Monday, July 9, 2018

Teaching Rather than Buildings

In the secular press, an article by the religious journalist of the paper headlines the article: the essence of religion is not buildings but teaching. Apparently, in his eyes, this was not what he saw and expresses his opinion.

The contrary opinion may be seen by the amount of money that is spent on buildings and compare it to the money spent on teaching.  Nonbelievers would no doubt think it better to spend the money on people directly rather than on buildings,  architecture and art. A simple answer would be interest in both but a community needs a place to meet and to hear the teachings.

He begins his article with a visit to a temple site that goes back over a thousand years to the Silla Dynasty. On a beautiful location remain two three story stone pagodas, the Buddhist service comes to mind but the area is now a place to play.No longer the place that it once was hundreds of years ago.

These are  the sights we see today in Europe. Churches that were built with great religious devotion are no longer used for such purposes but are sold and have other uses. This happens with a frequency that no longer makes it a news item.

Korea in the 20th century had a religious growth that was rare in comparison with other countries. However few are those who would not see the period of growth to have peaked. The drop in birth and the aging of the population has also affected the religious world. In Buddhism, the numbers who are entering the monastic life have dropped and you see posters inviting the young to the Buddhist way of life.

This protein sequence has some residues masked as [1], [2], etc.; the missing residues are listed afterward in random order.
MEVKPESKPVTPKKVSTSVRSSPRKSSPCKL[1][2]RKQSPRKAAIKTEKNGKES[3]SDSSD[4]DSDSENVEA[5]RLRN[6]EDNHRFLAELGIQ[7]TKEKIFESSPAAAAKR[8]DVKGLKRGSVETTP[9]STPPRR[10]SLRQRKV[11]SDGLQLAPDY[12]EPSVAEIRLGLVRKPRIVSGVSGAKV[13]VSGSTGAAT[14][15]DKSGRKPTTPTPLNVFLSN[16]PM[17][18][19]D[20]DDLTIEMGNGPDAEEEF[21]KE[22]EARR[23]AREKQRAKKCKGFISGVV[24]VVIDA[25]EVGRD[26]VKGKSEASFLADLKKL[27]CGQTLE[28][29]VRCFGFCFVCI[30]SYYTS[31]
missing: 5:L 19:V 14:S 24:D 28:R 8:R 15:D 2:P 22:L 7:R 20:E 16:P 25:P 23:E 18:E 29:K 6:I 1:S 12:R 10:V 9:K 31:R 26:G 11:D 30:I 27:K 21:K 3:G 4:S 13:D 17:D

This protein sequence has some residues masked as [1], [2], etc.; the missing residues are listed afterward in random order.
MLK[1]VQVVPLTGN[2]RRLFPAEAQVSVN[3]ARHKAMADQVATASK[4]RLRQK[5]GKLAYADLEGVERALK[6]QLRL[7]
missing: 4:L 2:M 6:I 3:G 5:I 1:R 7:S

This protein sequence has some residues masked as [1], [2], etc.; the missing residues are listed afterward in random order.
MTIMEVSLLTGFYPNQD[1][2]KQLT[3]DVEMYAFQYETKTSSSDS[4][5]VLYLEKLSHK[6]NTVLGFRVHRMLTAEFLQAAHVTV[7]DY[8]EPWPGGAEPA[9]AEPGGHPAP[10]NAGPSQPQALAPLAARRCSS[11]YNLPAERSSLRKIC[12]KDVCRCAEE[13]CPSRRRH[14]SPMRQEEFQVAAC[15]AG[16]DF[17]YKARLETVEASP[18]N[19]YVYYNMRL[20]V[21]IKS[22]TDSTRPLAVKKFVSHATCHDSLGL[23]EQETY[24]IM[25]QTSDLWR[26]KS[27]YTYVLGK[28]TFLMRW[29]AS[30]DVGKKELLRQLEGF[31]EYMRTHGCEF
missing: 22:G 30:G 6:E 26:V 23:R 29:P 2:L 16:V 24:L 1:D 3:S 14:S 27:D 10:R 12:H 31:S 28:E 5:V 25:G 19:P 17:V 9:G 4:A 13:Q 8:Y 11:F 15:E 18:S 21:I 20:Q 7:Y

Protestantism has stopped their Sunday school programs in many places. Catholics have seen a drop to 20 percent of the Catholics going to Mass on Sunday and no signs for a future increase. The United States early on showed a disinterest in religion, still maintains a 40 percent Sunday attendance; this shows a quick decline of religious interest in Korea.

The banking system had no difficulty in lending money without security knowing the money was there from the collections and offering of the believers. From 1970-1980 was a period of much building. Many of the building were difficult to maintain. Some were built with great difficulty beyond the means of the community and brought about bankruptcy. The money to maintain the buidlings will be a problem in the future.The Buddhist have already set up a committee to make sure that the buildings will be maintained before approval is giving to build.

He mention a Protestant church that with growth had difficulty with parking and decided to extend the parking area  but  changed plans, no new members and spent the money in helping other small churches  and the elderly living alone, libraries for the young, the homeless.They chose to spend the money on the poor and disadvantaged in society.

For the most part according to our writer, the ordinary person is looking for better sermons, homilies, liturgies an inviting community and not magestic appearing buildings—the essence of religion, is not the building but the teaching.

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